A judicious inclusion of fat can hide a multitude of sins, too, as Kim Gray, Ph.D., senior applications scientist, Givaudan Flavors, Cincinnati, explains. A perfect example is milk chocolate, she says. The cocoa itself is extremely bitter, but add some fat and sugar and you get milk chocolate, which is very pleasant.

The off notes targeted most for masking are many. Some artificial sweeteners are notorious for bitter, metallic, lingering notes, says Greg Yep, vice president of global application technology, Givaudan. He cites caffeine as another bitter offender. Nutritional ingredients present the biggest headaches, with B vitamins giving off a rotten-egg taste thanks to sulfur groups, and minerals lingering on the palate as metallic or bitter. Casein comes in for criticism as bitter and soapy, and soy proteins can also taste notoriously bitter, as well as grassy and reminiscent of hay, he says. Rounding out the list, tannins and catechins, popular antioxidants, are bitter; omega-3 fatty acids can taste fishy; and the nutraceutical market in general, he concludes, just tastes mainly bitter.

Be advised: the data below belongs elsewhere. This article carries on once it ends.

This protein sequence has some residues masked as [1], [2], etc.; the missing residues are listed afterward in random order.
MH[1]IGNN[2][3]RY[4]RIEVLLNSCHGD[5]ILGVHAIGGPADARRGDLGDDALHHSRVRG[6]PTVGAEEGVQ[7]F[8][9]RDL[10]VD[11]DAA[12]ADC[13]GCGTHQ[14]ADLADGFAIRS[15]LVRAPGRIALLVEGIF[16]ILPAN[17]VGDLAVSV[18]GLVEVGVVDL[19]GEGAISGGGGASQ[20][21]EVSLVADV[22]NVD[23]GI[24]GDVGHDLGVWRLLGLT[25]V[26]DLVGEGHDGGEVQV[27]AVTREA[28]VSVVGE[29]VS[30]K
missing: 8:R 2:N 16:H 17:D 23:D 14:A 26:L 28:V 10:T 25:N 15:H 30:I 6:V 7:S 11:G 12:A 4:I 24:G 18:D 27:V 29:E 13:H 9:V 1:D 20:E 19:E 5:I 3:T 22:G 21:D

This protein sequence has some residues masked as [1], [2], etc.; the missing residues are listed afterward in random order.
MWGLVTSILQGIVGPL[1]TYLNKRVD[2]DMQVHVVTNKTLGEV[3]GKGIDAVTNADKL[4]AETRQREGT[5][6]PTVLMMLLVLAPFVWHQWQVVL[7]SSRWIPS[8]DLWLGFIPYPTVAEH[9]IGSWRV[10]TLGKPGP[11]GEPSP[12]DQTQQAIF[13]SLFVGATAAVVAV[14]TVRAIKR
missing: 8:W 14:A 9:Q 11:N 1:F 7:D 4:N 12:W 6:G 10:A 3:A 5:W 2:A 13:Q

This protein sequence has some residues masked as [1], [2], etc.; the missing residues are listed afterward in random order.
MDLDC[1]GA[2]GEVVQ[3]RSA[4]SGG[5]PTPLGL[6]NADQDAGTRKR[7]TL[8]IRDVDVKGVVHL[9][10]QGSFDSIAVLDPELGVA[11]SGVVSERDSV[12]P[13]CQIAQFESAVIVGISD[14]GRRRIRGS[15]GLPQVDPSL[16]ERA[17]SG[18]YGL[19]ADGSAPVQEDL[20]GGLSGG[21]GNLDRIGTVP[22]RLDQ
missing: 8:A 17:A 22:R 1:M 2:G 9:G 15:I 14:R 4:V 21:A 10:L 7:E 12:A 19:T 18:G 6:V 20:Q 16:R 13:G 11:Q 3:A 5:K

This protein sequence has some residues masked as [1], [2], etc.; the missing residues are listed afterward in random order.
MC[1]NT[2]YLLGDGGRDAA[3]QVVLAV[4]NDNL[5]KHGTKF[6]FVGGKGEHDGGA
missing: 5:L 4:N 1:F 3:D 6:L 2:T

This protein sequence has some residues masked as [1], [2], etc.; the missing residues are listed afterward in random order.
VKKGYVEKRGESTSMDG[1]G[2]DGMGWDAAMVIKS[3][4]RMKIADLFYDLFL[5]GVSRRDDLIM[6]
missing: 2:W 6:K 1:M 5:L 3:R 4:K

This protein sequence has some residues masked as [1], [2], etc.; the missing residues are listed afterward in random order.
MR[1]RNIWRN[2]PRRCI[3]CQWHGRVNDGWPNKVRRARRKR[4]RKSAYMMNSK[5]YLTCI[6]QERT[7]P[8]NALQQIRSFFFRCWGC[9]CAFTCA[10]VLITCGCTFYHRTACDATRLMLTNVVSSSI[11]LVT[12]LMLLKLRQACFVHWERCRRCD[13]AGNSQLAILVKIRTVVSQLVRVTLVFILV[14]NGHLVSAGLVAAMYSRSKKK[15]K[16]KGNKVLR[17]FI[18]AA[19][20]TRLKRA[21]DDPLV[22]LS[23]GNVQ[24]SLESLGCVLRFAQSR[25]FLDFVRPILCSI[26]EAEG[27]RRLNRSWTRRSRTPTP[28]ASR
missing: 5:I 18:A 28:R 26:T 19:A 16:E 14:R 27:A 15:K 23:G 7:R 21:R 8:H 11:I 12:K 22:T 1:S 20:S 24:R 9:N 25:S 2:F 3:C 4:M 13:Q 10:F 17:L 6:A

But as consumers show more interest in these ingredients, the demand for functional products has seen tremendous growth, says Markus Eckert, vice president, technical, Mastertaste, Teterboro, NJ. In the past, consumers seeking healthier products were willing to forgo taste in exchange for the health benefits offered by these products. Now that this trend has hit the mainstream public, food and beverage manufactures have begun dealing with a new consumer for whom taste is the top priority.

The physiology of taste

Traditionally, a brute-force approach of drowning out off notes summed up the industrys standard for ameliorating objectionable flavors. And, while dumping in sugar, salt, or heavy, sweetish flavors like peanut butter, vanilla and chocolate can mask some bitterness and off notes, just piling flavor atop flavor leaves a lot to be desired. For one, its costly. For another, its superficial, as an initially appealing flavor can fade in the shadow of more objectionable off notes. And, adds Gray, in the past, many of these masking agents covered up the entire taste of the product, and not just the off notes.